alexa Cross-sectional serosurvey and associated factors of bluetongue virus antibodies presence in small ruminants of Nepal.


Virology & Mycology

Author(s): Gaire TN, Karki S, Dhakal IP, Khanal DR, Joshi NP,

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Abstract BACKGROUND: Bluetongue (BT) is an infectious, insect-borne viral disease primarily affecting sheep and occasionally cattle and goats. In Nepal, BT is an emerging disease of economic importance. The objective of this study was to estimate the seroprevalence of BT virus (BTV) in small ruminants of two eco-zones of Nepal, Hills and Terai, and to identify the factors associated with virus exposure. We conducted a cross-sectional serosurvey from March 2012 through February 2013 by sampling 318 small ruminants (184 sheep and 134 goats) from seven clusters (villages) of selected vulnerable communities of Chitwan (Terai) and Lamjung (Hills) Districts of Nepal. RESULTS: Of the 318 serum sample tested, 27.9\% [95\% confidence interval (CI): 23.1- 33.2] were positive for BTV antibodies (25.0\% sheep and 31.3\% goats). Bivariate analysis indicated a positive association between seroconversion to BTV and flock size, eco-zone, breed, and contact history with cattle. Additionally, in female sheep and goats, a history of abortion was positively associated with seropositivity to BTV. However, the final multivariable model, after controlling for clustering of animals within the villages, identified only history of abortion and breed as the factors significantly associated with BT seropositivity in female sheep and goats. Based on this model, female small ruminants having a history of abortion were more likely to be seropositive compared to those without such history [Odds Ratio (OR) = 46.14 (95\% CI: 11.66- 182.5)]. Exotic breeds were more likely to be seropositive compared to indigenous breeds [OR = 9.04 (95\% CI: 3.08- 24.46)] while the risk for BTV seropositivity was not significantly different between indigenous and cross breeds. CONCLUSIONS: Our results showed that nearly a quarter of small ruminants in two regions of Nepal were seropositive for BTV, indicating wide exposure of small ruminants to this pathogen. We identified history of abortion and breed as factors significantly associated with the seropositivity of BTV. We recommend that surveillance for BTV infection in Nepal be strengthened and that it would be valuable to enhance the education of farmers about the possible impacts of this disease.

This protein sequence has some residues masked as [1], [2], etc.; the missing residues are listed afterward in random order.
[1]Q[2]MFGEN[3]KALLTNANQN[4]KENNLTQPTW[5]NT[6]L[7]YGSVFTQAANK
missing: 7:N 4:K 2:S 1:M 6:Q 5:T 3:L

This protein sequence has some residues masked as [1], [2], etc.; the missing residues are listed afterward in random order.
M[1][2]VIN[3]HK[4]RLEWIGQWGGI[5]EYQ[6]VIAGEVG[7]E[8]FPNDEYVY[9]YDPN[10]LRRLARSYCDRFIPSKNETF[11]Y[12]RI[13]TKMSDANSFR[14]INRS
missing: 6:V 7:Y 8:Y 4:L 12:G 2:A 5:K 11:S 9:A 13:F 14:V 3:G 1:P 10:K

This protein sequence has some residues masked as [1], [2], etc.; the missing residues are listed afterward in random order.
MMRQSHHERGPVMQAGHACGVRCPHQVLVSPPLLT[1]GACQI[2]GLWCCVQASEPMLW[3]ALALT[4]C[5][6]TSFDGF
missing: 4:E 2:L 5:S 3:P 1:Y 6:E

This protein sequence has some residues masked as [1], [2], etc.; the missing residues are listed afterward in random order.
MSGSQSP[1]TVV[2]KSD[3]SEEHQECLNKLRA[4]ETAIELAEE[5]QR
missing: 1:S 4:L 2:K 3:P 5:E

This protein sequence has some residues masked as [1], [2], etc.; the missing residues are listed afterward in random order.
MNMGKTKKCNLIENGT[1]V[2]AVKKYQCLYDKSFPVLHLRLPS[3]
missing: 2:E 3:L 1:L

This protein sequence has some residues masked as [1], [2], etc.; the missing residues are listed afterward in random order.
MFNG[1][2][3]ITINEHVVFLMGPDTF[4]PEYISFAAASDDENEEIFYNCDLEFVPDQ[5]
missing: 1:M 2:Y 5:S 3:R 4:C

This article was published in BMC Res Notes and referenced in Virology & Mycology

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